Ubuntu Entrepreneurship with Henry Abraham … The other pandemic


There’s a pandemic spreading fast round the globe, that’s incredibly infectious. And for a change, I am not thinking of COVID-19. No, I refer to conspiracy theories.

You must be sheltered indeed if you have not heard claims that covid-19 is either a result of 5G mobile masts weakening immune systems (the most popular recent conspiracy theory on the web up till February according to Zignal Labs); or is man-made and part of a plan to force digital tracking on human kind that Bill Gates (co-founder of Microsoft and now a philanthropist with an interest in vaccines) is accused of seeking to use to force compulsory vaccination on the world (Zignal says this is now the most popular conspiracy theory on the web).

There have always been conspiracy theories, but why do they seem to have accelerated their spread exponentially alongside the pandemic?

The rapid spread of such theories suggests that they meet underlying psychological needs: we all tend to hear what we want to hear.  Buying into a conspiracy theory can be comforting particularly in tough times. It makes me feel my special knowledge sets me apart from the common and ignorant masses.

That sense of being a member of a knowledge elite is particularly attractive when the current pandemic leaves so many of us feeling far from special, a target that the virus may pick out at random: a risk we do not really understand and cannot fully control.  In contrast, once we have decided there is a man-made cause for the current problems, we can start to think of ways of bringing them under control by dealing with the cause.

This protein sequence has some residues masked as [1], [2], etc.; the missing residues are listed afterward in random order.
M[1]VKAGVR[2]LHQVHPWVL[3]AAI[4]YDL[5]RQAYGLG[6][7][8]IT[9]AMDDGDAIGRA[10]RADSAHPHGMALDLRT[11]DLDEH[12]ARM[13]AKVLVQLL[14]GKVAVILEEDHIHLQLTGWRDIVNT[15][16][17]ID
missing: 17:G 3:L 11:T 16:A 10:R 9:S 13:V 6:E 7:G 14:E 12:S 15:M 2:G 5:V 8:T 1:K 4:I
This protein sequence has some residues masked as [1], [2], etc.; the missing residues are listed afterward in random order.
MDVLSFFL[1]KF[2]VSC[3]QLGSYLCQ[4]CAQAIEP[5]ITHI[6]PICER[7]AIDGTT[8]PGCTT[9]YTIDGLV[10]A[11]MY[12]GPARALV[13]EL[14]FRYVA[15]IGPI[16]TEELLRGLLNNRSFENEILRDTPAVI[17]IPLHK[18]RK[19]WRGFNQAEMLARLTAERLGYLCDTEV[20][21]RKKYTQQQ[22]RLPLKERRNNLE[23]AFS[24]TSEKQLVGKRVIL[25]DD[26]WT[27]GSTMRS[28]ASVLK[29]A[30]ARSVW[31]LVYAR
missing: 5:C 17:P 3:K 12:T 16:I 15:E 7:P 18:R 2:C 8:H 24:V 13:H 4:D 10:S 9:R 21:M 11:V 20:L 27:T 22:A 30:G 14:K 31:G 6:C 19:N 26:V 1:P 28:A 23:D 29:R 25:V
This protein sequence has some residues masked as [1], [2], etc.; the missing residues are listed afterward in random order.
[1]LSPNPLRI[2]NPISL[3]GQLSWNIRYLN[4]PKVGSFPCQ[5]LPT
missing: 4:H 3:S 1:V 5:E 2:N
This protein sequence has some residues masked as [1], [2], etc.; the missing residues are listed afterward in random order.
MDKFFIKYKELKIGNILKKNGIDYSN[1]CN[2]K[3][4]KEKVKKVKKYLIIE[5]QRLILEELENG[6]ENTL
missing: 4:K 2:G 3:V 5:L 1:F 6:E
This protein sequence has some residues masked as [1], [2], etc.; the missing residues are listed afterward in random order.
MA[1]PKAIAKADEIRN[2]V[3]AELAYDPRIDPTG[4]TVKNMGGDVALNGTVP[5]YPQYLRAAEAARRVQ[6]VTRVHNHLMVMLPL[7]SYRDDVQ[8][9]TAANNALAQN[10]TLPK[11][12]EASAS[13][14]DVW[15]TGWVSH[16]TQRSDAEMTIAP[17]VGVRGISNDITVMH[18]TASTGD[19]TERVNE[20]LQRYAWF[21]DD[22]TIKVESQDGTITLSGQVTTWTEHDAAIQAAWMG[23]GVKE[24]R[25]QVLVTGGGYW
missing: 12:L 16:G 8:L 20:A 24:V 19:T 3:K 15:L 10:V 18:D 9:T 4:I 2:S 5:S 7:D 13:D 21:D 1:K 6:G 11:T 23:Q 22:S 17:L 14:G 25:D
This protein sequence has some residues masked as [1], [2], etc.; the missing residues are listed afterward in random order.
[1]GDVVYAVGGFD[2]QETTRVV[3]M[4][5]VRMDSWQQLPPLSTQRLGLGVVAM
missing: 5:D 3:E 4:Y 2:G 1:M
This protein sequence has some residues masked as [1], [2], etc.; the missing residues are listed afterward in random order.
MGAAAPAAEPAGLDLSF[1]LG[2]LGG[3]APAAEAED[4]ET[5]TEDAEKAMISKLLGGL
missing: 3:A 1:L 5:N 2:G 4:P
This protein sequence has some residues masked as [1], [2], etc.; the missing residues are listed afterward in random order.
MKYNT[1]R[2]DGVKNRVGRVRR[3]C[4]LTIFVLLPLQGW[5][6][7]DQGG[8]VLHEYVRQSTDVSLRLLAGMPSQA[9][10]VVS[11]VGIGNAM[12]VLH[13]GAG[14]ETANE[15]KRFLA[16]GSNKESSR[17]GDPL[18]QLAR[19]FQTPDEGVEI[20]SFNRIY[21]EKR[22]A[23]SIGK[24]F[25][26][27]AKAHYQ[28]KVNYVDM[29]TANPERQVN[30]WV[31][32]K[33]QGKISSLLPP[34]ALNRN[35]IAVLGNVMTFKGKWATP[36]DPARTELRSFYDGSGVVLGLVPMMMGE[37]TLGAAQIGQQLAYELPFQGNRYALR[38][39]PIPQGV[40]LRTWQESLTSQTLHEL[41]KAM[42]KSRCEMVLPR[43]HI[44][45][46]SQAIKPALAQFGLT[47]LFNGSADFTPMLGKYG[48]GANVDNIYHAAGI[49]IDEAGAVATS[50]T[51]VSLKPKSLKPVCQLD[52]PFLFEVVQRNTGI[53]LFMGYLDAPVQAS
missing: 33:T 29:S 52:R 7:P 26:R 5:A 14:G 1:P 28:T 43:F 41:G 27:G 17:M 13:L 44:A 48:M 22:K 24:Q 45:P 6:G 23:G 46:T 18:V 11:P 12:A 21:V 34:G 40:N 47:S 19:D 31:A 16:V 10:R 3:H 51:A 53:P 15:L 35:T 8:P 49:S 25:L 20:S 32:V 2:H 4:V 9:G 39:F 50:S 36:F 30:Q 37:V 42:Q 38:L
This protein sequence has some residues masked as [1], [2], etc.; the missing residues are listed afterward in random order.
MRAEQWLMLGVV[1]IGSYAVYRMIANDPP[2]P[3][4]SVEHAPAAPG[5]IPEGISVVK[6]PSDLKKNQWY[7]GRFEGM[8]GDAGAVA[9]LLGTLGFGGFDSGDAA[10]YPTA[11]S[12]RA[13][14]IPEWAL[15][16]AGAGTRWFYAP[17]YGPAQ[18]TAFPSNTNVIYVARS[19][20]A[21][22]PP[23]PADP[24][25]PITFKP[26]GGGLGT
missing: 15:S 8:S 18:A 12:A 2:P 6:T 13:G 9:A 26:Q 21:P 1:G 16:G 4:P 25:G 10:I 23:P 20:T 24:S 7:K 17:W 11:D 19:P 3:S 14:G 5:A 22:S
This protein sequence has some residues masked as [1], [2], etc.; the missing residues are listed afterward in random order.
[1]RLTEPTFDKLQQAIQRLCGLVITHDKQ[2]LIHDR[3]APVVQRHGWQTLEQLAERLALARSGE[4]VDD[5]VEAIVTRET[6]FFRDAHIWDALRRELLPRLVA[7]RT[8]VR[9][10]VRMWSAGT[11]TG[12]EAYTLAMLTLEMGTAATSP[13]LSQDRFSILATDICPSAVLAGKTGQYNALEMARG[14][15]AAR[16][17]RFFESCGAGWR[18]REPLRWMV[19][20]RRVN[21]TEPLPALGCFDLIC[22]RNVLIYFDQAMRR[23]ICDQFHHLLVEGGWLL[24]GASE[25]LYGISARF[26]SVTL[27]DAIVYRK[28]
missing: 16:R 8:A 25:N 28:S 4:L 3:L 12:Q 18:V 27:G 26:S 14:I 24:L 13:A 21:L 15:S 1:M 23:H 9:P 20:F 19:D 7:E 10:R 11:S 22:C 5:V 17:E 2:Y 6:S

To serve this purpose, a conspiracy theory must be only be believed by a minority, the conspiricists, who contrast themselves to what we may call the mainstreamers. If a large majority of the community comes to believe a conspiracy theory, it becomes the mainstream, and loses the power to comfort its followers with a sense of being part of a knowledge elite.

You may say that whether or not we accept a conspiracy theory is surely just a question of examining the evidence.  The difficulty is that evidence will often be interpreted quite differently depending on what you already believe or wish to believe. Here are a few examples relevant to current conspiracy theories.

Conspiracist Mainstreamer
The pandemic is huge

so there must be a plan underlying it, it couldn’t have just happened

The pandemic is huge

so its much too big for anyone to have been able to plan it

Bill Gates predicted the pandemic in 2015

so It follows he started it off as part of his plan to control the world